Friday, May 24, 2024

Exploring the Link: Cannabis Use May Guard Against Cognitive Decline, Reveals Upstate Study

A groundbreaking study conducted by Upstate Medical University presents compelling evidence that recreational cannabis could play a role in decreasing the risk of cognitive decline. This finding challenges longstanding beliefs and calls for more detailed, long-term research.

Fresh Insights on Cannabis and Cognitive Health

Researchers at Upstate Medical University, including Zhi Chen, a Master of Public Health student, and Professor Roger Wong, have unveiled a significant association between recreational cannabis use and reduced odds of subjective cognitive decline (SCD) in older adults. Analyzing data from the CDC’s 2021 Behavioral Risk Factor Surveillance System involving 4,744 participants aged 45 and older, the study found a striking 96 percent decrease in the odds of SCD among non-medical cannabis users compared to those who do not use cannabis.

Contrasting Views and the Need for Comprehensive Analysis

The results stand in stark contrast to earlier studies that linked cannabis use with increased cognitive deterioration. “The findings suggest a potential protective effect of cannabis on cognition, which is contrary to prior studies,” explained Wong. He emphasized the preliminary nature of these results and the critical need for longitudinal studies to understand the long-term impact better.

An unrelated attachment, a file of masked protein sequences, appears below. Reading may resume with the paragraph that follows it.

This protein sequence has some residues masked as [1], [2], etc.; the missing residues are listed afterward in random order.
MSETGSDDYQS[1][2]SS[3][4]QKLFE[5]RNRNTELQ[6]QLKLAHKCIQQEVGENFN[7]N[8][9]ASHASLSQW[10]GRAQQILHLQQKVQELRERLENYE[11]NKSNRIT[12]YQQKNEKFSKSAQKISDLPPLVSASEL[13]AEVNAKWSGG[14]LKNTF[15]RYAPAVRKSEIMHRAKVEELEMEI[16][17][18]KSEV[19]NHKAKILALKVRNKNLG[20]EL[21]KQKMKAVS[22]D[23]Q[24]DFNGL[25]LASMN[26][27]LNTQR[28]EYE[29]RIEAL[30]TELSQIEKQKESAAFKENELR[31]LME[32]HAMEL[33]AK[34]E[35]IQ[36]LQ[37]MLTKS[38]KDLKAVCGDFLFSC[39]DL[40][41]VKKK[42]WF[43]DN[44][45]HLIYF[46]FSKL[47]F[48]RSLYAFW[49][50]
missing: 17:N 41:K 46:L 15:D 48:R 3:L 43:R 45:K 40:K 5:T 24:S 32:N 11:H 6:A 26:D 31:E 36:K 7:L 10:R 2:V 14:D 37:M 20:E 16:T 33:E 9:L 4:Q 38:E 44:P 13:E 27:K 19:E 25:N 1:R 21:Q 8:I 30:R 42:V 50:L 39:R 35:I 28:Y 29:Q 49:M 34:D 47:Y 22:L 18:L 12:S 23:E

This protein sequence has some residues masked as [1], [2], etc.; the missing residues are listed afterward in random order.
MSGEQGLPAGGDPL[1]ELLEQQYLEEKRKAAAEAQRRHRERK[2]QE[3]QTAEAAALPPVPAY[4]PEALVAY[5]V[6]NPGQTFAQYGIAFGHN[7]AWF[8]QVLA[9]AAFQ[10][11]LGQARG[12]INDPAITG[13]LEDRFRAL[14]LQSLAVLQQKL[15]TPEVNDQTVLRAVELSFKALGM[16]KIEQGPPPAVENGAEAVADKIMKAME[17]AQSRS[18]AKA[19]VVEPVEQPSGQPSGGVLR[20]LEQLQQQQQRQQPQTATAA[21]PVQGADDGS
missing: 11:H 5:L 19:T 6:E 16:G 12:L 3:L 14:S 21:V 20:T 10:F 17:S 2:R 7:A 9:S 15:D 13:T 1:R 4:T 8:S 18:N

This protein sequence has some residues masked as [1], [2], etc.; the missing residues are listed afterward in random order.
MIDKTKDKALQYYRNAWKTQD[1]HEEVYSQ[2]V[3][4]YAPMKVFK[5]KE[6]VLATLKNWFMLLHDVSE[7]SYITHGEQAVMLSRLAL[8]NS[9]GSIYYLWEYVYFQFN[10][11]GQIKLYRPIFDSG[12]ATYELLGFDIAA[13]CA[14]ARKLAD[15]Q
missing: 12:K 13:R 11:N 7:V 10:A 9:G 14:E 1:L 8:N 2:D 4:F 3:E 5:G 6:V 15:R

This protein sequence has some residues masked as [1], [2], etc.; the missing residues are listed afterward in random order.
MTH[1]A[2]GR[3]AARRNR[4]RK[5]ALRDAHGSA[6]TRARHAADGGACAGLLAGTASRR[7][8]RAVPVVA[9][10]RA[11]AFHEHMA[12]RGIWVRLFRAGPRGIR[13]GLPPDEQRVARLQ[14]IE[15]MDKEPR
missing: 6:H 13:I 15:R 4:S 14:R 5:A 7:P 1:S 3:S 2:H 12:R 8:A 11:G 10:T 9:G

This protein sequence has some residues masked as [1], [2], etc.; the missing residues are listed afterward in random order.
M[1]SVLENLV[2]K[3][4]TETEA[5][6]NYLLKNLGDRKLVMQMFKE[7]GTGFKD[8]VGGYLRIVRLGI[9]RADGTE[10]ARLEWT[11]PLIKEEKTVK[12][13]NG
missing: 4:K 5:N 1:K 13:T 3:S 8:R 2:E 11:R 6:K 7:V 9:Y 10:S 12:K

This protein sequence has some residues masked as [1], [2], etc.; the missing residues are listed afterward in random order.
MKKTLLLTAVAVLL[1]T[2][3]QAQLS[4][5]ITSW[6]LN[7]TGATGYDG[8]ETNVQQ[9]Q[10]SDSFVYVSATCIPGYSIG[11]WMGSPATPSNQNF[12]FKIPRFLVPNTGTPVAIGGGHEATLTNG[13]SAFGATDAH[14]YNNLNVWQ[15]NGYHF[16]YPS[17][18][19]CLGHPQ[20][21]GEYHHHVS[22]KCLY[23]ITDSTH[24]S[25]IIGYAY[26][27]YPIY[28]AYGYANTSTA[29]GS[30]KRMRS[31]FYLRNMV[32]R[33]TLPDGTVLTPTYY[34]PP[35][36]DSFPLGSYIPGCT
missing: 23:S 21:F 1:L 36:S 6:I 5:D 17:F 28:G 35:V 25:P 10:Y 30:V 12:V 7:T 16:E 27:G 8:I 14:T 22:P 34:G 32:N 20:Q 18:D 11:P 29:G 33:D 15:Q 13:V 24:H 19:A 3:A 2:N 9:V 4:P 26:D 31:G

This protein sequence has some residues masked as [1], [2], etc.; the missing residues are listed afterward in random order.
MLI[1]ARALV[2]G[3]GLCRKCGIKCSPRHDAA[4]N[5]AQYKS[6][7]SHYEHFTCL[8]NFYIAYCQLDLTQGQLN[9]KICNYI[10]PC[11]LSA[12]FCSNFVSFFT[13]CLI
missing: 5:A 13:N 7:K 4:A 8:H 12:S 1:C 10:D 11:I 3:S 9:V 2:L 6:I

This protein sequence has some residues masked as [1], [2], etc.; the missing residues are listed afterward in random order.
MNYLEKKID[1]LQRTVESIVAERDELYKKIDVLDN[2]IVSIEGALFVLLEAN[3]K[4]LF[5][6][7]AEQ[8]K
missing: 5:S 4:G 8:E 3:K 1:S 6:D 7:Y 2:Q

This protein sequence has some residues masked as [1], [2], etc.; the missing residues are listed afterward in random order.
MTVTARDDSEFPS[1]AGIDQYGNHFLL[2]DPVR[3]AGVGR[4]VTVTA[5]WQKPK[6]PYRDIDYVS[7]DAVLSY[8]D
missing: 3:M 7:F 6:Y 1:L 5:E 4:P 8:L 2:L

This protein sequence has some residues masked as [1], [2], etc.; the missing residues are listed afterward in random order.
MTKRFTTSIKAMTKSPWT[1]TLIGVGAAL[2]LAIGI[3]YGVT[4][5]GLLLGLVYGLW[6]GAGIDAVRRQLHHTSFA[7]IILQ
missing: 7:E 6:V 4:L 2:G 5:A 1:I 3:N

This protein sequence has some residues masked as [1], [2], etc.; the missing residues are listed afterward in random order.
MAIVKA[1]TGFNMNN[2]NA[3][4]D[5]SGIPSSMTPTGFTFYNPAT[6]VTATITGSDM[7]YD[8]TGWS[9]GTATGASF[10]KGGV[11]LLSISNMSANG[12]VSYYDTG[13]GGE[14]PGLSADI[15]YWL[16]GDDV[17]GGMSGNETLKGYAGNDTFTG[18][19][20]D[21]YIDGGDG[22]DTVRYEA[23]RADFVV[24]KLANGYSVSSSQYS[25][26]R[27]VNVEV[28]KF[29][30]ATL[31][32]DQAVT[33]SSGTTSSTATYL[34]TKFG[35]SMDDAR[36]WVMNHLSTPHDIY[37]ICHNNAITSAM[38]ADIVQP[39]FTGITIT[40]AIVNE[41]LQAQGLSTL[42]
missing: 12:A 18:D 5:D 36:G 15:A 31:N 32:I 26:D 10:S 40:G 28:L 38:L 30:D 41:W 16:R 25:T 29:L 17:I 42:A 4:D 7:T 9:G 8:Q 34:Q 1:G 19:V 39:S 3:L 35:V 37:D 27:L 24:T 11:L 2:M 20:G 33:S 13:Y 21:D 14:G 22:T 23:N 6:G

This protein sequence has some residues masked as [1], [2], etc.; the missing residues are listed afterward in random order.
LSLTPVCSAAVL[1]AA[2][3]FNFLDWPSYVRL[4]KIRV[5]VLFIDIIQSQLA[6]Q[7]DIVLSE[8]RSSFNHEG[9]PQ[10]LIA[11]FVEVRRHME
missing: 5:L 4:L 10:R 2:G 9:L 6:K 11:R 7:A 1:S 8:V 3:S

Study Design and Methodological Considerations

The research uniquely addressed various dimensions of cannabis use, including the reasons for use (medical vs. non-medical), consumption frequency, and methods (smoking, vaping, eating, or dabbing). This comprehensive approach allows for a more nuanced understanding of how different factors contribute to cognitive health outcomes.

Surprising Lack of Impact by Consumption Method and Frequency

Interestingly, neither the frequency of cannabis use nor the method of consumption showed a significant correlation with SCD, which diverges from findings in younger demographics where these factors influenced cognitive outcomes negatively. “This could indicate that age may be a mitigating factor in how cannabis affects cognitive health,” Wong noted.

Implications and Future Directions

The study’s insights are vital, especially as the debate over cannabis legalization continues in various jurisdictions. While the study points to potential cognitive health benefits associated with non-medical cannabis use, the authors acknowledge limitations, including potential biases from state-specific cannabis regulations.


Overall, this study contributes significantly to the ongoing discussion about cannabis and its complex role in public health, particularly in relation to cognitive decline. As Wong sums it up, “While we observe some protective benefits, it is essential to approach these findings with caution and pursue further research to confirm these early observations.”

Reference: “Association Between Cannabis Use and Subjective Cognitive Decline: Findings from the Behavioral Risk Factor Surveillance System (BRFSS)” by Zhi Chen and Roger Wong, 23 February 2024, Current Alzheimer Research. DOI: 10.2174/0115672050301726240219050051

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